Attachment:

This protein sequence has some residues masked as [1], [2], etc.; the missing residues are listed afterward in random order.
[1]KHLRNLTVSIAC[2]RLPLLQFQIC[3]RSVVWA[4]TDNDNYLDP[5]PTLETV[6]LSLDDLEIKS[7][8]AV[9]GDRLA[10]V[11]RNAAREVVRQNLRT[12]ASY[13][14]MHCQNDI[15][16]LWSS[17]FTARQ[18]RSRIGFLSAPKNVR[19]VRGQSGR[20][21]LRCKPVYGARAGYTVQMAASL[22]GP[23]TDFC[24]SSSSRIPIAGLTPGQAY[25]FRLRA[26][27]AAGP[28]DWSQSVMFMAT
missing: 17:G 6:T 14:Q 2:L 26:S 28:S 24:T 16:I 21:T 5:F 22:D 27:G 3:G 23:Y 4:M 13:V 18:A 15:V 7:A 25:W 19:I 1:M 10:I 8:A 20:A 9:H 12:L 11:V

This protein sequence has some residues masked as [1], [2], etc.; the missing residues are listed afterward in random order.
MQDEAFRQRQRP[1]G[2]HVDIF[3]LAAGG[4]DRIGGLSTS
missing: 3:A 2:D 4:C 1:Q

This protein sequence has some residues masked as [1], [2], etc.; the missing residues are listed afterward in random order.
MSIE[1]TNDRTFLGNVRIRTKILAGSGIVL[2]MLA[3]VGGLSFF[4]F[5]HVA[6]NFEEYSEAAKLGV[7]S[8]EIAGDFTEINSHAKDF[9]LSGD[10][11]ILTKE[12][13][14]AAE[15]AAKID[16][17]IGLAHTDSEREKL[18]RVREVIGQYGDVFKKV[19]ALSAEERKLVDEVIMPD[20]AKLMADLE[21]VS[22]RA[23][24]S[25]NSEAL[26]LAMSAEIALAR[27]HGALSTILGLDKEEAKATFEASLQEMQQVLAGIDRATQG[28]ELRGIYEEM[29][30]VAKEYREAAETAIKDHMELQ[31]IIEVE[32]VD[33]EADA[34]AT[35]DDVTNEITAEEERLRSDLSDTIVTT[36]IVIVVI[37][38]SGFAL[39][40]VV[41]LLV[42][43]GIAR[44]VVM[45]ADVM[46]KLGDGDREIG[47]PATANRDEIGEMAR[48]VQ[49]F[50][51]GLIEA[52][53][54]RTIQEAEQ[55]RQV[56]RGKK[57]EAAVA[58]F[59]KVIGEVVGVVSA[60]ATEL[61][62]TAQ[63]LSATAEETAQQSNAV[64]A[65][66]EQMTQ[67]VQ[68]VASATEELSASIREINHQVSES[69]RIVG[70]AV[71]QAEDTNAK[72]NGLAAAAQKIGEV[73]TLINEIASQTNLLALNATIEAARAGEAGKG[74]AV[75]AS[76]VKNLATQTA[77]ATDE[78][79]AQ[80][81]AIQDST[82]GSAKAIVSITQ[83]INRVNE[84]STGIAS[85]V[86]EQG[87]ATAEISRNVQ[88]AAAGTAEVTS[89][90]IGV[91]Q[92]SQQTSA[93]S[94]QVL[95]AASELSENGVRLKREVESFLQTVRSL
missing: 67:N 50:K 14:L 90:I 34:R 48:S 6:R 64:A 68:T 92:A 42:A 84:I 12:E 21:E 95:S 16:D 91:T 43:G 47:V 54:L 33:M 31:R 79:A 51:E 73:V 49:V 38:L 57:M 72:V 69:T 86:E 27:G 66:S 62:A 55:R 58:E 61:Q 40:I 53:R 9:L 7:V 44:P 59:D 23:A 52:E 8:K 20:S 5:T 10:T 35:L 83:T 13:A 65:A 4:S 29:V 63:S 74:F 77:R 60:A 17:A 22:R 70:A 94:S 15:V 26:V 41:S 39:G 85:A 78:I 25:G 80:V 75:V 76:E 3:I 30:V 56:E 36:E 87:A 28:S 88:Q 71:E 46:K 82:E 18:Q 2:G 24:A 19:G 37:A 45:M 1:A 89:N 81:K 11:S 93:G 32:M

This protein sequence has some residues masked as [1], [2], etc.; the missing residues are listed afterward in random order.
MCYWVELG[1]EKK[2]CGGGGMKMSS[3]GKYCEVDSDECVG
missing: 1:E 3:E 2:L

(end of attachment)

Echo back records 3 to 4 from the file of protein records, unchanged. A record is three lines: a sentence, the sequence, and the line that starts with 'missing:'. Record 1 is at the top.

This protein sequence has some residues masked as [1], [2], etc.; the missing residues are listed afterward in random order.
MSIE[1]TNDRTFLGNVRIRTKILAGSGIVL[2]MLA[3]VGGLSFF[4]F[5]HVA[6]NFEEYSEAAKLGV[7]S[8]EIAGDFTEINSHAKDF[9]LSGD[10][11]ILTKE[12][13][14]AAE[15]AAKID[16][17]IGLAHTDSEREKL[18]RVREVIGQYGDVFKKV[19]ALSAEERKLVDEVIMPD[20]AKLMADLE[21]VS[22]RA[23][24]S[25]NSEAL[26]LAMSAEIALAR[27]HGALSTILGLDKEEAKATFEASLQEMQQVLAGIDRATQG[28]ELRGIYEEM[29][30]VAKEYREAAETAIKDHMELQ[31]IIEVE[32]VD[33]EADA[34]AT[35]DDVTNEITAEEERLRSDLSDTIVTT[36]IVIVVI[37][38]SGFAL[39][40]VV[41]LLV[42][43]GIAR[44]VVM[45]ADVM[46]KLGDGDREIG[47]PATANRDEIGEMAR[48]VQ[49]F[50][51]GLIEA[52][53][54]RTIQEAEQ[55]RQV[56]RGKK[57]EAAVA[58]F[59]KVIGEVVGVVSA[60]ATEL[61][62]TAQ[63]LSATAEETAQQSNAV[64]A[65][66]EQMTQ[67]VQ[68]VASATEELSASIREINHQVSES[69]RIVG[70]AV[71]QAEDTNAK[72]NGLAAAAQKIGEV[73]TLINEIASQTNLLALNATIEAARAGEAGKG[74]AV[75]AS[76]VKNLATQTA[77]ATDE[78][79]AQ[80][81]AIQDST[82]GSAKAIVSITQ[83]INRVNE[84]STGIAS[85]V[86]EQG[87]ATAEISRNVQ[88]AAAGTAEVTS[89][90]IGV[91]Q[92]SQQTSA[93]S[94]QVL[95]AASELSENGVRLKREVESFLQTVRSL
missing: 67:N 50:K 14:L 90:I 34:R 48:S 6:R 64:A 68:T 92:A 42:A 84:I 12:E 21:E 95:S 16:D 91:T 43:G 47:V 54:L 33:M 31:R 79:A 51:E 73:V 49:V 38:L 57:M 72:V 69:T 86:E 27:G 66:S 62:A 55:R 58:E 61:Q 40:I 53:R 9:L 7:V 44:P 59:D 23:A 52:E 8:K 20:S 5:T 10:T 35:L 83:T 13:A 65:A 4:S 29:V 63:S 74:F 77:R 60:A 17:A 22:R 70:A 94:S 15:V 26:V 41:S 39:G 85:A 78:I 25:G 80:V 75:V 76:E 3:I 30:V 56:E 36:E 87:A 28:S 88:Q 71:E 46:K 82:E 18:Q 2:G 24:A 19:G 37:A 45:M 1:A 89:N 81:K 11:S 93:G 32:M

This protein sequence has some residues masked as [1], [2], etc.; the missing residues are listed afterward in random order.
MCYWVELG[1]EKK[2]CGGGGMKMSS[3]GKYCEVDSDECVG
missing: 1:E 3:E 2:L